Through body, speech, and mind,

I now fully avow...



Scotch helps.

As does zazen.

Breathing in,

breathing out.



It is morning.

and I have not slept much.

I sit in the zendo and listen.



The sky is still dark

But the swirls have

become gentle streams.

Vast wings

enfold all beings

and I release myself

into them.



Let war be no more, let love be your light.



Be well.

Thursday, January 21, 2010

Dance

With palms together,

Good Morning Everyone,



Senzaki-roshi says, "The old timers in a religious group consider themselves to have reached the top, and then jump from where they are, leaving the very principles of that religion. They are poor fish who cannot swim in the water."



When our eyes are open, there is no question, we swim because it is what we do. An open eye is a completely integrated eye, therefore eye and no eye at once.



When about to face a question, we cannot answer. We answer only when the question is asked and we do so without pointing.



As Leonard Cohen says, dance me till the end of love.



And if love is the essential, core, complete and total reality?



Dance on...



Be well.

Wednesday, January 20, 2010

Awe

With palms together,
Good Morning Everyone,

The morning brings desert wind and small splatters of rain. I imagine the desert floor is being swept by the Infinite. I remember once while climbing the Organ Mountains, a storm came out of the southwest. From my elevation, I could see it rolling across the valley toward the mountains. The feeling was a sweet combination of fear and utter awe.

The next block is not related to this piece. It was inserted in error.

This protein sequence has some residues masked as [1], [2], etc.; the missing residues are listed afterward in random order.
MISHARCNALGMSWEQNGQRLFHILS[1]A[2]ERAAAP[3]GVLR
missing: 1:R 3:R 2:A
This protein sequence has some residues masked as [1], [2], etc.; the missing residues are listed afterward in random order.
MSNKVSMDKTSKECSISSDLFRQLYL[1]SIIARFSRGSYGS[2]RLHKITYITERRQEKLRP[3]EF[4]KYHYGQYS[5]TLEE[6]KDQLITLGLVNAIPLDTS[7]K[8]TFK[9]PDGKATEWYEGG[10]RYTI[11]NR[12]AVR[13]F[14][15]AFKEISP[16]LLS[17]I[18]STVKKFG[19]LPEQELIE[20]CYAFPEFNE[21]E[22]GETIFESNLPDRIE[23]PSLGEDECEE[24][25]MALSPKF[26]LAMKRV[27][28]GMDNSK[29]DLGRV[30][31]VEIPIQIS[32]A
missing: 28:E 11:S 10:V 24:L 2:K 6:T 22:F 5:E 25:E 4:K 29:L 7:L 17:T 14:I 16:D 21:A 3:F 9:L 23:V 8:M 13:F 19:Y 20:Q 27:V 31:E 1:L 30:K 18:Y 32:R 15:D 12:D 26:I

Such moments enter one's body like a shotgun to the stomach.

Over time, this feeling lays in wait. It can open and spread, like a pool of honey being fed by that Infinite Wellspring or it can remain a puddle being stepped over by those of us who are busy.

This morning as I walked outside, my feet refused to move. My eyes were fixed on clouds rolling down the slopes of the Organs. I was transfixed.

Whatever the Infinite is, it is here.

Be well.

Tuesday, January 19, 2010

What Next?

With palms together,

Good Morning Everyone,



This morning came too soon and not soon enough. Too soon in the sense that I had a late night with Study Group followed by dinner and long conversation with my close friend friend and psychiatrist, Abe. Not soon enough in that life is so short and there is so much to do.



We discussed a sort of midrash in group. Midrash is a story offering a back-story to a biblical tale. This midrash was about what happened after Jacob discovered God was everywhere and he saw the ladder to heaven. God asks Jacob to go up the ladder and Jacob refused. The question then becomes quite existential.